Out of the Vault – The Crypt

One feature you often see on submission guidelines for sites seeking content is the things they don’t want to see, often because they see the same things so often that they’re bored sick of them. One of the first experiences of the young writer is to come up with this awesome idea, only to be told by someone more experienced that his revolutionary new idea has been kicking around for 70 years or more.

But… it is also true that execution matters more than ideas, which is why most of those sites saying, “Don’t do this,” also include a little weasel statement saying “Unless it’s really, really good.” And every now and then, you hit a moment where a certain old idea runs into a twist that makes it feel fresh, which would be cool if it weren’t for the fact that, like, everybody on the planet seems to come up with the same twist simultaneously.

Which brings us to The Crypt, from Aaaargh! Associated Artists. AAA was a company set up by Rickey Shanklin, Mark Wheatley and Marc Hempel, the creative team behindĀ Blood of the Innocent. Published in 1987, The Crypt was 32 pages, black and white, with no ads or filler with a full color wraparound cover.

Popular creative team, attractive package, no ads. Sounds like a fanboy’s dream, right?

Here’s where the problems begin. First off, it’s a bit of a bait and switch. Though Shanklin is credited with the “concept,” the actual scripting was by newcomer Gregory Kolczyk. And though Marc Hempel did layouts, the pencils were done by Damon Willis. Wheatley did the inks with half-tone assist by George Kochell.

And if you remember the period at Disney between The Rescuers and The Little Mermaid, when the last of the Nine Old Men were passing the torch to a young crew of newcomers, you can imagine how successful the book was. The presence of the veterans gave it a certain minimum polish, but the work was far from top-notch.

And then there’s the other problem, which is that the concept was rapidly getting tired. See, it’s about a group of role-playing gamers who are transported to a fantasy world where the game is real.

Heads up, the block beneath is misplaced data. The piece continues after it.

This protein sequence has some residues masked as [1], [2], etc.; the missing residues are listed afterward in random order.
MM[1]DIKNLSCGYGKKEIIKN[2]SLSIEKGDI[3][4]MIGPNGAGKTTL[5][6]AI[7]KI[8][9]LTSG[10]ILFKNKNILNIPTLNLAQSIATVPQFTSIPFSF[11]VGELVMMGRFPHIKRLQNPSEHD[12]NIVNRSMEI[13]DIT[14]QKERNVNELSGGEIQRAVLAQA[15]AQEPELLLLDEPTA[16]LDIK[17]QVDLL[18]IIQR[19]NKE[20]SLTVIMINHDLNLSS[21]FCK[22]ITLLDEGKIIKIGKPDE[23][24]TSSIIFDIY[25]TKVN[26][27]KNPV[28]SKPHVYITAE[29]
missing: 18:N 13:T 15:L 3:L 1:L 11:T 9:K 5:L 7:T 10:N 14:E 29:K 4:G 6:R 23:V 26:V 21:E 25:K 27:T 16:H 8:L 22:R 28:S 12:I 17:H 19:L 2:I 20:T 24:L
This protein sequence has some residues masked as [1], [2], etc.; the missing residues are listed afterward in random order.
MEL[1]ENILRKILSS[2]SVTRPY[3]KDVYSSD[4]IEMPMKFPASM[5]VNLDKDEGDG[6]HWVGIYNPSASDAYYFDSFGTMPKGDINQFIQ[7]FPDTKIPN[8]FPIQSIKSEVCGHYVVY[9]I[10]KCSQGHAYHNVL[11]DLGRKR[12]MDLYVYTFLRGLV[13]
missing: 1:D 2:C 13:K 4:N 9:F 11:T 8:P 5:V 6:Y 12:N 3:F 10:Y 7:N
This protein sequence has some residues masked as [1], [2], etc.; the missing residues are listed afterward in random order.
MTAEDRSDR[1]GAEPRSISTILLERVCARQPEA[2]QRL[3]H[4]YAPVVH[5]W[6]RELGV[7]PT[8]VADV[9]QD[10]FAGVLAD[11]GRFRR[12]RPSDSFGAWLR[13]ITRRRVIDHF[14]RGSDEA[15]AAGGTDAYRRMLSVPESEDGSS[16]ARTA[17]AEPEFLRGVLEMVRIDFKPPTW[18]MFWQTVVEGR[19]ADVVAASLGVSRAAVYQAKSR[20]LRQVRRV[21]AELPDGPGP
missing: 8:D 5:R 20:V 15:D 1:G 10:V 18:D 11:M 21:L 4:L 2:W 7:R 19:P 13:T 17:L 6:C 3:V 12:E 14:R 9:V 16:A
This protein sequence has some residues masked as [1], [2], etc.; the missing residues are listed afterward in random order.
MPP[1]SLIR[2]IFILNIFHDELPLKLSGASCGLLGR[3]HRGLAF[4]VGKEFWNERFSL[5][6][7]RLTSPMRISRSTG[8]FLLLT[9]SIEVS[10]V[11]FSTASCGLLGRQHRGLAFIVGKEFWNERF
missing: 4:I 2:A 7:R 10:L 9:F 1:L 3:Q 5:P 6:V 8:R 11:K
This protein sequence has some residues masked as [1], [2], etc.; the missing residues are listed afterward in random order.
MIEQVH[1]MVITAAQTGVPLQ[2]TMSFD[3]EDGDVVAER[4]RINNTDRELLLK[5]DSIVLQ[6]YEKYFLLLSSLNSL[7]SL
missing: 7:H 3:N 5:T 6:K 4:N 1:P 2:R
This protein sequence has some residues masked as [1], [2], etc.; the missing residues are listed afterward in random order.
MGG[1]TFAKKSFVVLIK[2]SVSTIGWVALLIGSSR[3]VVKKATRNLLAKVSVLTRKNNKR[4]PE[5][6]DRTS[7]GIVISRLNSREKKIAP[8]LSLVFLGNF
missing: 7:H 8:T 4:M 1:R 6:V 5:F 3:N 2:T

Sean Gallagher is a 14-year-old boy who plays a role-playing game called Crypts and Creatures with his older brother Steven and Steven’s girlfriend Casey, along with Steven’s best friend Josh and Casey’s friend Becky. They all head out to visit the catacombs underneath Baltimore’s Westminster Presbyterian Church, where Edgar Allen Poe is buried.

Things go about as you expect. Sean is kidnapped, and the girls disappear, and as Steven and Josh give chase, they go through a door and end up…

So it turns out Sean is some Chosen One of the prophecy to light a magical torch that will give prosperity and peace to whichever kingdom has it. This evil ruler has kidnapped Sean to get the torch for himself, but rival kingdoms are pursuing it, along with a cult that doesn’t want the torch lit at all. The boys discover that the girls are also in Fantasy Land, and of course, one of them is a healer.

The gang finally track down Sean in the clutches of the evil wizard,, rescue him and then fight their way past reanimated corpses to make their escape. Happy ending, right?

Well, in the tradition of Tolkien, we then spend four pages on Sean holding a council to decide who gets the Torch, at the end of which he just destroys the damn thing and heads home. Despite how awesome it may sound, it was not an exciting ending.

So yeah, the story was kind of blah, but really, the biggest problem with the story was that it had already been done to death in recent years. Between the Dungeons and Dragons Saturday morning cartoon series, and Joel Rosenberg’s Guardians of the Flame series of novels, and The Realm, the “Gamers Who Wake Up in the Land of Their Games” genre was getting worn seriously thin by the time The Crypt came out.

Although the book was numbered #1 on the cover, the story was self-contained and there was never a second issue, as far as I can find.

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